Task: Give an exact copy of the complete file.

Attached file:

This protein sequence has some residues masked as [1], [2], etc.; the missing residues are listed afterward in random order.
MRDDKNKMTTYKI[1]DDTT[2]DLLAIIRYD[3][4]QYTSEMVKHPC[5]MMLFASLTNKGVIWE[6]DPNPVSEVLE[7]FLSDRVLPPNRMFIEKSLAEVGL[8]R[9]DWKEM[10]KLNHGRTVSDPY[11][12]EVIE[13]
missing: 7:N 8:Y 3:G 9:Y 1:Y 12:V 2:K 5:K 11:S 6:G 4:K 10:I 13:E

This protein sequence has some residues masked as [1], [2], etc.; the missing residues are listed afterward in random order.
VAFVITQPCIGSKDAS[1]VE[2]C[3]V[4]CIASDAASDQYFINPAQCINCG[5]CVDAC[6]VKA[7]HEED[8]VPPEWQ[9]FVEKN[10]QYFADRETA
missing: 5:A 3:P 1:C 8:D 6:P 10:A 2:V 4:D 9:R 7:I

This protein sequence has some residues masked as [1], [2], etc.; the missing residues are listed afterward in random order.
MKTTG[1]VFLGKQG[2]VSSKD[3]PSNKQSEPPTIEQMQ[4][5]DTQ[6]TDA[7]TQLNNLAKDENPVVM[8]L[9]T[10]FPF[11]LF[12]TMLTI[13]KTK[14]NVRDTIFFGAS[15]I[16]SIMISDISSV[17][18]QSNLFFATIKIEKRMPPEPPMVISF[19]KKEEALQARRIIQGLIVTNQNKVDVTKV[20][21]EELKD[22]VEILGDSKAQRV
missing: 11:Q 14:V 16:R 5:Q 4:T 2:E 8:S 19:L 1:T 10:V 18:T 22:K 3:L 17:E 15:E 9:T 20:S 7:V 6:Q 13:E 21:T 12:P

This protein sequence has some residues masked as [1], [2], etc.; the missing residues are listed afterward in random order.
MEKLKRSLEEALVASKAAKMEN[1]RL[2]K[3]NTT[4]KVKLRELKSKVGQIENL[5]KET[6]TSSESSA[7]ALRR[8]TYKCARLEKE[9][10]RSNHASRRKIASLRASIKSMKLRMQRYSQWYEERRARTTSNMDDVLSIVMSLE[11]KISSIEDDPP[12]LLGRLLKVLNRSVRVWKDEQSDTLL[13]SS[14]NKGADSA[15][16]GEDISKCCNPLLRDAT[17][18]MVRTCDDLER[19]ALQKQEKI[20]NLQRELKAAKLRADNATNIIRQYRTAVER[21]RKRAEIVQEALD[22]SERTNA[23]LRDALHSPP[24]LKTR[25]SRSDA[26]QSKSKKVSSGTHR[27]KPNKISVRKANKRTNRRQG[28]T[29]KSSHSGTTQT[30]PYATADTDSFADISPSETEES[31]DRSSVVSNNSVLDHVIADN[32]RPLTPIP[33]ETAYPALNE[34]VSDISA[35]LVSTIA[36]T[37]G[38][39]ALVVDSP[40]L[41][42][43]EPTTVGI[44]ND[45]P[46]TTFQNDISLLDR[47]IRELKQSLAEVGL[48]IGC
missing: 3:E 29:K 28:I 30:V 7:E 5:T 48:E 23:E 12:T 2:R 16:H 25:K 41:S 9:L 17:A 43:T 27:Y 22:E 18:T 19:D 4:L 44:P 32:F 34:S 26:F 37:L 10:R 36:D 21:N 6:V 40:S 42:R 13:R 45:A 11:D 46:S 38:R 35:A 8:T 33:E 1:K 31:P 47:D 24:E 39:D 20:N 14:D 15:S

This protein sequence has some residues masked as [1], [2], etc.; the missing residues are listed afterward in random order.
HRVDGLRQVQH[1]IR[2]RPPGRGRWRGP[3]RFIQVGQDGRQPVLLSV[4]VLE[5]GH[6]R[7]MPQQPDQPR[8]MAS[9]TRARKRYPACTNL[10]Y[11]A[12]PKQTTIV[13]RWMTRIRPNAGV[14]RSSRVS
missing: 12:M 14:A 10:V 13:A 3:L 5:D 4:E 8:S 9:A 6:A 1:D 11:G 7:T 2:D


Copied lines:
This protein sequence has some residues masked as [1], [2], etc.; the missing residues are listed afterward in random order.
MRDDKNKMTTYKI[1]DDTT[2]DLLAIIRYD[3][4]QYTSEMVKHPC[5]MMLFASLTNKGVIWE[6]DPNPVSEVLE[7]FLSDRVLPPNRMFIEKSLAEVGL[8]R[9]DWKEM[10]KLNHGRTVSDPY[11][12]EVIE[13]
missing: 7:N 8:Y 3:G 9:Y 1:Y 12:V 2:K 5:K 11:S 6:G 4:K 10:I 13:E

This protein sequence has some residues masked as [1], [2], etc.; the missing residues are listed afterward in random order.
VAFVITQPCIGSKDAS[1]VE[2]C[3]V[4]CIASDAASDQYFINPAQCINCG[5]CVDAC[6]VKA[7]HEED[8]VPPEWQ[9]FVEKN[10]QYFADRETA
missing: 5:A 3:P 1:C 8:D 6:P 10:A 2:V 4:D 9:R 7:I

This protein sequence has some residues masked as [1], [2], etc.; the missing residues are listed afterward in random order.
MKTTG[1]VFLGKQG[2]VSSKD[3]PSNKQSEPPTIEQMQ[4][5]DTQ[6]TDA[7]TQLNNLAKDENPVVM[8]L[9]T[10]FPF[11]LF[12]TMLTI[13]KTK[14]NVRDTIFFGAS[15]I[16]SIMISDISSV[17][18]QSNLFFATIKIEKRMPPEPPMVISF[19]KKEEALQARRIIQGLIVTNQNKVDVTKV[20][21]EELKD[22]VEILGDSKAQRV
missing: 11:Q 14:V 16:R 5:Q 4:T 2:E 8:S 19:L 1:T 10:V 18:T 22:K 3:L 17:E 15:E 9:T 20:S 7:V 6:Q 13:E 21:T 12:P

This protein sequence has some residues masked as [1], [2], etc.; the missing residues are listed afterward in random order.
MEKLKRSLEEALVASKAAKMEN[1]RL[2]K[3]NTT[4]KVKLRELKSKVGQIENL[5]KET[6]TSSESSA[7]ALRR[8]TYKCARLEKE[9][10]RSNHASRRKIASLRASIKSMKLRMQRYSQWYEERRARTTSNMDDVLSIVMSLE[11]KISSIEDDPP[12]LLGRLLKVLNRSVRVWKDEQSDTLL[13]SS[14]NKGADSA[15][16]GEDISKCCNPLLRDAT[17][18]MVRTCDDLER[19]ALQKQEKI[20]NLQRELKAAKLRADNATNIIRQYRTAVER[21]RKRAEIVQEALD[22]SERTNA[23]LRDALHSPP[24]LKTR[25]SRSDA[26]QSKSKKVSSGTHR[27]KPNKISVRKANKRTNRRQG[28]T[29]KSSHSGTTQT[30]PYATADTDSFADISPSETEES[31]DRSSVVSNNSVLDHVIADN[32]RPLTPIP[33]ETAYPALNE[34]VSDISA[35]LVSTIA[36]T[37]G[38][39]ALVVDSP[40]L[41][42][43]EPTTVGI[44]ND[45]P[46]TTFQNDISLLDR[47]IRELKQSLAEVGL[48]IGC
missing: 3:E 29:K 28:I 30:V 7:E 5:T 48:E 23:E 12:T 2:R 16:H 25:K 41:S 9:L 17:A 43:T 27:Y 22:E 18:T 19:D 4:L 44:P 32:F 34:S 26:F 37:L 10:R 36:D 21:N 6:V 40:S 42:R 13:R 45:A 11:D 46:S 38:R 35:A 8:T 33:E 1:K 31:P 47:D 24:E 39:D 20:N 14:D 15:S

This protein sequence has some residues masked as [1], [2], etc.; the missing residues are listed afterward in random order.
HRVDGLRQVQH[1]IR[2]RPPGRGRWRGP[3]RFIQVGQDGRQPVLLSV[4]VLE[5]GH[6]R[7]MPQQPDQPR[8]MAS[9]TRARKRYPACTNL[10]Y[11]A[12]PKQTTIV[13]RWMTRIRPNAGV[14]RSSRVS
missing: 12:M 14:A 10:V 13:A 3:L 5:D 4:E 8:S 9:A 6:A 1:D 11:G 7:T 2:D